From The Desk Of Simon Love: A Few Words In Defense Of “Death Of A Ladies’ Man” By Leonard Cohen



Welsh singer/songwriter Simon Love just released his sophomore solo album, Sincerely, S. Love x (Tapete). You should buy it immediately. The foul-mouthed Love will also be guest editing magnetmagazine.com all week. Just in case you aren’t yet aware of this former frontman for the Loves, he took the liberty of introducing himself to you, dear MAGNET reader. And remember, kids: Love is all around and all you need.

Love: I remember buying this LP in D’Vinyls in Cardiff in about 1998. I think I only got it because it was 50p and I’d heard of but not heard Leonard Cohen. (We didn’t get the Internet in Wales until 2011.) For years, it was stuck on my shelf unheard until one day, in a fit of boredom (or looking for records to chuck out/give away), I played it. And I laughed a lot.

Reading about it now, it sounds like a nightmare to record with Phil Spector throwing his hair about. I stole this quote from Wikipedia, who stole it from a book: “Spector pointed a loaded pistol at Cohen’s throat, cocked it, and said, ‘I love you, Leonard.’ Quietly, Cohen responded, ‘I hope you love me, Phil.'”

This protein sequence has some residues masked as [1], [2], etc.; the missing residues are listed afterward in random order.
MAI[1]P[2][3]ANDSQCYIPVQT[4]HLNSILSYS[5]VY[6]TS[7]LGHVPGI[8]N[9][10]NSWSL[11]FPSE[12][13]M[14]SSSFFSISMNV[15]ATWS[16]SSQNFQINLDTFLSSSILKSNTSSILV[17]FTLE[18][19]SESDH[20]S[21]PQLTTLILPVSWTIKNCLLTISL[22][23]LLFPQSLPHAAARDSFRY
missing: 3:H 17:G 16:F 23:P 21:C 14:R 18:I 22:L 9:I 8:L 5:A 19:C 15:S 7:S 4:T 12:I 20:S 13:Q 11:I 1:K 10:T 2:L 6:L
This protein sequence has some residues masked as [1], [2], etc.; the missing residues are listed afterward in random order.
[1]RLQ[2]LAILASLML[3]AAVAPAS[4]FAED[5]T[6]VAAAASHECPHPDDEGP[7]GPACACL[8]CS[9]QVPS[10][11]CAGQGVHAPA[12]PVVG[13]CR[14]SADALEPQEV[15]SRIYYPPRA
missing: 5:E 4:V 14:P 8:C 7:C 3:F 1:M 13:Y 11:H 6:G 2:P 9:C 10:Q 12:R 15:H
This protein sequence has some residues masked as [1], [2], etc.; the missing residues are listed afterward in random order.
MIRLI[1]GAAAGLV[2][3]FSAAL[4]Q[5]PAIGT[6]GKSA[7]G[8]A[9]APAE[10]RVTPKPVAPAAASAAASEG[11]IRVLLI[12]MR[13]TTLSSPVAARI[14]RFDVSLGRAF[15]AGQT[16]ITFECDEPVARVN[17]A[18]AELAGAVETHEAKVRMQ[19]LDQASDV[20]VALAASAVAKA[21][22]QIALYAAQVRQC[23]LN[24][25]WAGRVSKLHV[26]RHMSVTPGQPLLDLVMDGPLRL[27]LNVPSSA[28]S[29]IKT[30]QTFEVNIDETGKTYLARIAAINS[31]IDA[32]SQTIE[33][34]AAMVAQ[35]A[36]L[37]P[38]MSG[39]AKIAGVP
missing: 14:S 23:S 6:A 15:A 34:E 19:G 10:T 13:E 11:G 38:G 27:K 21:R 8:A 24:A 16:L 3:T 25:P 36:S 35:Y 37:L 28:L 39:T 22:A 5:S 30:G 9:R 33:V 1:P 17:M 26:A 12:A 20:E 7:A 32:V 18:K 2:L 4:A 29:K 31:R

It’s the only LP of Cohen’s that I can listen to all the way through. It keeps you engaged with the arrangements and the humour scattered among the broken-hearted/hungover sentiments. “Memories” and its tale of adolescent frustration with Spector’s wall of everything always brings a chuckle to my face.

I DJ in a bar in North London every month, and more often than not I’ll play “Don’t Go Home With Your Hard-On” late on in the night for those poor souls who might have to despite their best efforts.

If I had a time machine, I’d travel back and do in the man who showed Leonard Cohen his first synthesizer.